WebLogic also ships with a pure-Java Type 4 jDriver for Microsoft SQL Server for providing connectivity to SQL Server databases. This driver has been deprecated with the 8.1 release of WebLogic Server. You must use the driver supplied by Microsoft instead of this driver. For more information about configuring and using this driver, please refer to the WebLogic server documentation at http://edocs.bea.com/wls/docs81/mssqlserver4/index.html. For more information about using the Microsoft driver, you can refer to http://edocs.bea.com/wls/docs81/jdbc/thirdparty.html#1099135.
WebLogic Server Multi-Tier Drivers
A multi-tier driver provides vendor-neutral database access. A Java application can use a multi-tier driver to access any database configured in WebLogic Server. Examples of multi-tier drivers supported by WebLogic are RMI, Pool, and JTS. Pool and JTS drivers are used only on the server-side. This section discusses the multi-tier driver options you have while using WebLogic Server.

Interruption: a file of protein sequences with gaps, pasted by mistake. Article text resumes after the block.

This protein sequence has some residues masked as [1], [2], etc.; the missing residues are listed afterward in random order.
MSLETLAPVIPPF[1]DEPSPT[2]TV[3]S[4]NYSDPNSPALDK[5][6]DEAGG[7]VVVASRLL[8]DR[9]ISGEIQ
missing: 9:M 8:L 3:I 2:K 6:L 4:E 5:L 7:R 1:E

WebLogic RMI driver—
RMI drivers are multi-tier Type 3 drivers that ship with WebLogic Server. Although these drivers can be used on remote clients, it's recommended that you look up a DataSource object from the JNDI tree and use that instead to get a database connection. The DataSource internally uses an RMI driver to get you the database connection. Because the DataSource object handles the details of RMI implementation internally, you don't need to worry about them. If you don't understand what a DataSource object is, don't fret; we look at it later in this chapter.
WebLogic Pool driver—